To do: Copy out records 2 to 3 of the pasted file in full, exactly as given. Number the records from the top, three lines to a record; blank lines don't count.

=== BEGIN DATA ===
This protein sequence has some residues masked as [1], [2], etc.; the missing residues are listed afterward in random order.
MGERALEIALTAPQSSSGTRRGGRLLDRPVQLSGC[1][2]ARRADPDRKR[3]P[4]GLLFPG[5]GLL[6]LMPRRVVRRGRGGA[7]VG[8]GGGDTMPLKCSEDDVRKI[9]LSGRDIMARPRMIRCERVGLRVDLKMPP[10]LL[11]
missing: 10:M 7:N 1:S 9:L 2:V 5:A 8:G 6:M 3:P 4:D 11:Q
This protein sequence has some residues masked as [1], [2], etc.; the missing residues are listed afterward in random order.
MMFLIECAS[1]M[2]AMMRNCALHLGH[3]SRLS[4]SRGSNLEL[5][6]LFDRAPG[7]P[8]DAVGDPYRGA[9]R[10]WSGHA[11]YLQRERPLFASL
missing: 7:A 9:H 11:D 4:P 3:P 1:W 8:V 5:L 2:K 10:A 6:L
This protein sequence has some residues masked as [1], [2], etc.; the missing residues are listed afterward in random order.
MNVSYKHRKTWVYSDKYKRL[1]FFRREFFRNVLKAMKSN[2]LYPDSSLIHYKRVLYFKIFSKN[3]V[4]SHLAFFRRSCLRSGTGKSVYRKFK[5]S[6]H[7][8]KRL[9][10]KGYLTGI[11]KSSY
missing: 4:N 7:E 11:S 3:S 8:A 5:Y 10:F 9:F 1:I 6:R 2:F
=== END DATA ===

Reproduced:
This protein sequence has some residues masked as [1], [2], etc.; the missing residues are listed afterward in random order.
MMFLIECAS[1]M[2]AMMRNCALHLGH[3]SRLS[4]SRGSNLEL[5][6]LFDRAPG[7]P[8]DAVGDPYRGA[9]R[10]WSGHA[11]YLQRERPLFASL
missing: 7:A 9:H 11:D 4:P 3:P 1:W 8:V 5:L 2:K 10:A 6:L
This protein sequence has some residues masked as [1], [2], etc.; the missing residues are listed afterward in random order.
MNVSYKHRKTWVYSDKYKRL[1]FFRREFFRNVLKAMKSN[2]LYPDSSLIHYKRVLYFKIFSKN[3]V[4]SHLAFFRRSCLRSGTGKSVYRKFK[5]S[6]H[7][8]KRL[9][10]KGYLTGI[11]KSSY
missing: 4:N 7:E 11:S 3:S 8:A 5:Y 10:F 9:F 1:I 6:R 2:F